you do realize that fractional shares and commission-free trading pre-dates Robinhood, right? The only thing they gave the masses was options contracts without requiring a massive amount of capital up-front. And if you're a small investor, you'd be wise to stay away from options until you fully understand them and actually have the capital to back them. More people lose their shirts on options than make it big.
 

ckm88

Posts: 385   +267
Feel sorry for those that invested in this piece of garbage - after all they did to screw over retail investors. Lots of bag holders next week.
 

Toju Mikie

Posts: 217   +197
you do realize that fractional shares and commission-free trading pre-dates Robinhood, right? The only thing they gave the masses was options contracts without requiring a massive amount of capital up-front. And if you're a small investor, you'd be wise to stay away from options until you fully understand them and actually have the capital to back them. More people lose their shirts on options than make it big.

I just buy and hold. Options and futures just seem too risky for me. I always wondered why options have to be done with 100 shares though. If there was an options contract with 5 shares, I would probably try it out.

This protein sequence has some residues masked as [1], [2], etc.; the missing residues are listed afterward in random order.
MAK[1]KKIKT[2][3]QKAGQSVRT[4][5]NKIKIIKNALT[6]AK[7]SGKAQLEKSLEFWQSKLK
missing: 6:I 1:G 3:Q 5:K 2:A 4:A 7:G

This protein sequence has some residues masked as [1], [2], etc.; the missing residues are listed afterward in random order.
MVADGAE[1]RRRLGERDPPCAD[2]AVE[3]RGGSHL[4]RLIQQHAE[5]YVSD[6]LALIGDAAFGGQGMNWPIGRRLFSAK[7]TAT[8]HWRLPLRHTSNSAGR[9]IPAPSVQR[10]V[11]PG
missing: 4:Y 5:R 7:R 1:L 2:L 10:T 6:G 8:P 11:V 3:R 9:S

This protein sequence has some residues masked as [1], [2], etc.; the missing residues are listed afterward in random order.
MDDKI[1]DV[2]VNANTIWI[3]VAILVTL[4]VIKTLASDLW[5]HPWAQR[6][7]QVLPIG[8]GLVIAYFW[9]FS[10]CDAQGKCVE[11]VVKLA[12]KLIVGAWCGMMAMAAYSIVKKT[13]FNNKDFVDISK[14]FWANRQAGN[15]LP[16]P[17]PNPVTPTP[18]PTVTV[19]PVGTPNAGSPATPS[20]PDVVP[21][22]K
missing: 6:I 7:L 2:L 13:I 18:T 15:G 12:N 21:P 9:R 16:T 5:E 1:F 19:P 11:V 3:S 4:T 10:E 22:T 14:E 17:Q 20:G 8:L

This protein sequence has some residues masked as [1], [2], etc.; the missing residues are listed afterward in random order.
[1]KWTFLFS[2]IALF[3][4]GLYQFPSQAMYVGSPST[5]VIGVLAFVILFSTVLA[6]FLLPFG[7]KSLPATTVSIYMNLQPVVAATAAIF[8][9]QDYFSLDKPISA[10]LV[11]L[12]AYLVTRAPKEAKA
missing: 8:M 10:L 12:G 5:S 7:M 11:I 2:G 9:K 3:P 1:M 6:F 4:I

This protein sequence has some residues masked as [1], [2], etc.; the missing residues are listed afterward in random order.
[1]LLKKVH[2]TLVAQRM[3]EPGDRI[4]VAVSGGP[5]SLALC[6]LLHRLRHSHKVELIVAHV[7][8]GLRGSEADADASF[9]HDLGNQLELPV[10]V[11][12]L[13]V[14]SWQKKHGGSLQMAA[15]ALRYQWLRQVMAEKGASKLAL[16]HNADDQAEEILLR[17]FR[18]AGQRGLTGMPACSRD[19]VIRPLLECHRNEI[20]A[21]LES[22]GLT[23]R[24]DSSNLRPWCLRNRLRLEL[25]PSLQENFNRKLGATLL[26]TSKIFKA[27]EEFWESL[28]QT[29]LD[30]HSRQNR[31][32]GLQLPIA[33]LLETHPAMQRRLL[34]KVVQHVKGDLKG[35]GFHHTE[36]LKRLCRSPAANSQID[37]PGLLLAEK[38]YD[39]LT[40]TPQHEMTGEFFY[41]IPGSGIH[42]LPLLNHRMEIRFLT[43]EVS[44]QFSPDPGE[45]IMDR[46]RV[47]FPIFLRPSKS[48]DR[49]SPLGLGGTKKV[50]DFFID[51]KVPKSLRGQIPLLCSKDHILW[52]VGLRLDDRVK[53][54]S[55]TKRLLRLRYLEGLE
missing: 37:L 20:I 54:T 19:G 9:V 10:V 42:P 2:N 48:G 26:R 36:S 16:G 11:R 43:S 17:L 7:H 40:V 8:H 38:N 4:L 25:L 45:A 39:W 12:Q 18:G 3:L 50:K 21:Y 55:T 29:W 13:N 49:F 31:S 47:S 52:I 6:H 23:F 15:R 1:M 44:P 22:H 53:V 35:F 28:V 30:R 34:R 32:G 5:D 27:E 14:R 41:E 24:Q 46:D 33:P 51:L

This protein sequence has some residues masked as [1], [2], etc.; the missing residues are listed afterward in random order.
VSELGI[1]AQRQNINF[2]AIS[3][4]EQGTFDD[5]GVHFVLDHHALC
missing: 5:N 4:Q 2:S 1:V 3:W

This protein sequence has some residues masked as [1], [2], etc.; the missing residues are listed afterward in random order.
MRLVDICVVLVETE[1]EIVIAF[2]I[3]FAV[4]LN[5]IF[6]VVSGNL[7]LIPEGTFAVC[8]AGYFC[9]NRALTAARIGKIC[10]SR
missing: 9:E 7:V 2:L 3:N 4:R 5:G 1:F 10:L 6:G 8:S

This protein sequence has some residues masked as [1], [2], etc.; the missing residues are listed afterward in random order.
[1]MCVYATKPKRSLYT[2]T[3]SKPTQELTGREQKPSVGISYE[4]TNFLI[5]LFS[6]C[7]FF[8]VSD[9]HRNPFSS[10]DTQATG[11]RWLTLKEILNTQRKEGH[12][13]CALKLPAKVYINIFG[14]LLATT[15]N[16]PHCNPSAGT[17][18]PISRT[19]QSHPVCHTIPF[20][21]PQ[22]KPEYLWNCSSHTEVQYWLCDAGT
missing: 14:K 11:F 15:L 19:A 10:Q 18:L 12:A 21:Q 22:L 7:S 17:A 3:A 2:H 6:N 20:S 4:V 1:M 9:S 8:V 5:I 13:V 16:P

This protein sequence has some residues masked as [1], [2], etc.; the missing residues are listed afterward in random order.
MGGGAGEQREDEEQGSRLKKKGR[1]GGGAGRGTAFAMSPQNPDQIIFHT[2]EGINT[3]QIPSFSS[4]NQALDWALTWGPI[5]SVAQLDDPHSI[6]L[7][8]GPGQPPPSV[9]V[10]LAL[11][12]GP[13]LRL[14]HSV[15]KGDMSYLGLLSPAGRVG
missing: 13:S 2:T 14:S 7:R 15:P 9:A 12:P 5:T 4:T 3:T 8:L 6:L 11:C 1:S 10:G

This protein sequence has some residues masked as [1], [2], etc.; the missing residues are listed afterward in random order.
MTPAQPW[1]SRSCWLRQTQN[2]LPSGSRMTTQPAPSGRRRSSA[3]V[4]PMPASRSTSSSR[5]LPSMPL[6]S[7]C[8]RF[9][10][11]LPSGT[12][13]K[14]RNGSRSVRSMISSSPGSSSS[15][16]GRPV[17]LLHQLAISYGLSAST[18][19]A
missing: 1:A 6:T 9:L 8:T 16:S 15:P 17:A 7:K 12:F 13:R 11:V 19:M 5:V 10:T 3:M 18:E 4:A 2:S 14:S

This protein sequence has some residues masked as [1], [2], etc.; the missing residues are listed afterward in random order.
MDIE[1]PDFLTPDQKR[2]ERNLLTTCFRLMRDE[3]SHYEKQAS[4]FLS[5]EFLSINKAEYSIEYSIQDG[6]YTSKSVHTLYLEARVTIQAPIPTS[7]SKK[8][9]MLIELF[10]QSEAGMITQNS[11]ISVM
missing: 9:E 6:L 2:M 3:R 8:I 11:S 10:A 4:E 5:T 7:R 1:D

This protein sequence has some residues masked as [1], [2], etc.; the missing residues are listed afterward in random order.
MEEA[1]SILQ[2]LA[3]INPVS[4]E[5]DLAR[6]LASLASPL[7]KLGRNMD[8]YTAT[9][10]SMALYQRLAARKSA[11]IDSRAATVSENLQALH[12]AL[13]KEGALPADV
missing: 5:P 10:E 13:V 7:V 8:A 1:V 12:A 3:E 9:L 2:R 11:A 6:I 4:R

I think you are right about the fractional shares upon remembering why I signed up. Robinhood didn't have fractional shares when I signed up but you could start with only $1. I signed up for E-Trade back in 2018, back when they had $500 account minimum and my account was closed because I didn't have $500. Robinhood was what I found after E-Trade.
 

mbrowne5061

Posts: 1,915   +1,115
I just buy and hold. Options and futures just seem too risky for me. I always wondered why options have to be done with 100 shares though. If there was an options contract with 5 shares, I would probably try it out.

I think you are right about the fractional shares upon remembering why I signed up. Robinhood didn't have fractional shares when I signed up but you could start with only $1. I signed up for E-Trade back in 2018, back when they had $500 account minimum and my account was closed because I didn't have $500. Robinhood was what I found after E-Trade.
The 100 shares bit is a hold over from "older days". It used to be you bought shares in blocks of 100, or even 1,000, straight from the exchanges and that was the only way you could buy them. That is where brokerages came in, and would buy those blocks for their customers, and split and combine them up as needed. Then, when online trading hit investors, and as exchanges/brokerages got networked together, it became feasible to trade individual shares directly, thanks to the increased volume. Meanwhile, options contracts (another hold over from the original stock exchanges) never really saw these updates as they really are too risky to split up into smaller batches (no one wants to be the one to split up an option contract, and then try to be the one to put it back together when the time comes to sell).

At least this is best I have been able to piece things together. I may be off the mark.